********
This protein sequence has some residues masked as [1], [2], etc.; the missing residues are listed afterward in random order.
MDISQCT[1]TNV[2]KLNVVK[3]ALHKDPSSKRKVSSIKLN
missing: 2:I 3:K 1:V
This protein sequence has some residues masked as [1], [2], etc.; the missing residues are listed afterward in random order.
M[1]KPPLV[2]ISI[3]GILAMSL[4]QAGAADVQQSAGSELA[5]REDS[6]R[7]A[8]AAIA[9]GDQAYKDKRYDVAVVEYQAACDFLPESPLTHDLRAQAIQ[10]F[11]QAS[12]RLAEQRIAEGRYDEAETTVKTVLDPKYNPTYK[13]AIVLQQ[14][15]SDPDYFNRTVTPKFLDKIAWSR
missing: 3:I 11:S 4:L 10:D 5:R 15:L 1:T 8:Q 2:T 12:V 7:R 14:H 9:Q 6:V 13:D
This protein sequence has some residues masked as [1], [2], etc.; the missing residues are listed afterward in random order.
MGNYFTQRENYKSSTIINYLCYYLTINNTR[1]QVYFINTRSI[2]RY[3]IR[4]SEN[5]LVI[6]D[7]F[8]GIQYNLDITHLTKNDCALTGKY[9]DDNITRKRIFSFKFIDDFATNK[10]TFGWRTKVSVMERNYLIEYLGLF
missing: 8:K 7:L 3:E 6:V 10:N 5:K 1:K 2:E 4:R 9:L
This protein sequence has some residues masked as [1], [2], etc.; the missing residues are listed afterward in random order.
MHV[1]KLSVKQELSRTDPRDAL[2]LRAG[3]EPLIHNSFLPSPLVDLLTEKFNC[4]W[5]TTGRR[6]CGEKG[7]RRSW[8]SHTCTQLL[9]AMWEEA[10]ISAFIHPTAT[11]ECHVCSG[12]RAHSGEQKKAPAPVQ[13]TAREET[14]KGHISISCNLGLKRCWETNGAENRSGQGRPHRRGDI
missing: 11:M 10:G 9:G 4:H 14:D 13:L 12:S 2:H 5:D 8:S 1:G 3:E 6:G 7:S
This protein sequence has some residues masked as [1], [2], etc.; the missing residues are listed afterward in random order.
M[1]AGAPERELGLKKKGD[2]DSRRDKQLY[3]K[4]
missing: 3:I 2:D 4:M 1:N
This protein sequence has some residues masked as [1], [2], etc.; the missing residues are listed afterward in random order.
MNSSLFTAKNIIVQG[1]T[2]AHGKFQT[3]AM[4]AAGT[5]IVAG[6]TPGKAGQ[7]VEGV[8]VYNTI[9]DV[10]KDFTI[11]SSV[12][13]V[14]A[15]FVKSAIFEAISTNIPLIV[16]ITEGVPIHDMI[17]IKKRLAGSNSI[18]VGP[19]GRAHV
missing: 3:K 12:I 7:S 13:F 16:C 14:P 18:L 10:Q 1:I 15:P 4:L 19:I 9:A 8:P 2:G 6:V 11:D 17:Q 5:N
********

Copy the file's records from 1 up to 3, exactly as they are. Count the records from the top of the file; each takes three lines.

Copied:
This protein sequence has some residues masked as [1], [2], etc.; the missing residues are listed afterward in random order.
MDISQCT[1]TNV[2]KLNVVK[3]ALHKDPSSKRKVSSIKLN
missing: 2:I 3:K 1:V
This protein sequence has some residues masked as [1], [2], etc.; the missing residues are listed afterward in random order.
M[1]KPPLV[2]ISI[3]GILAMSL[4]QAGAADVQQSAGSELA[5]REDS[6]R[7]A[8]AAIA[9]GDQAYKDKRYDVAVVEYQAACDFLPESPLTHDLRAQAIQ[10]F[11]QAS[12]RLAEQRIAEGRYDEAETTVKTVLDPKYNPTYK[13]AIVLQQ[14][15]SDPDYFNRTVTPKFLDKIAWSR
missing: 3:I 11:S 4:L 10:D 5:R 15:L 1:T 8:Q 2:T 12:V 7:R 14:H 9:Q 6:V 13:D
This protein sequence has some residues masked as [1], [2], etc.; the missing residues are listed afterward in random order.
MGNYFTQRENYKSSTIINYLCYYLTINNTR[1]QVYFINTRSI[2]RY[3]IR[4]SEN[5]LVI[6]D[7]F[8]GIQYNLDITHLTKNDCALTGKY[9]DDNITRKRIFSFKFIDDFATNK[10]TFGWRTKVSVMERNYLIEYLGLF
missing: 8:K 7:L 3:E 6:V 10:N 5:K 1:K 2:E 4:R 9:L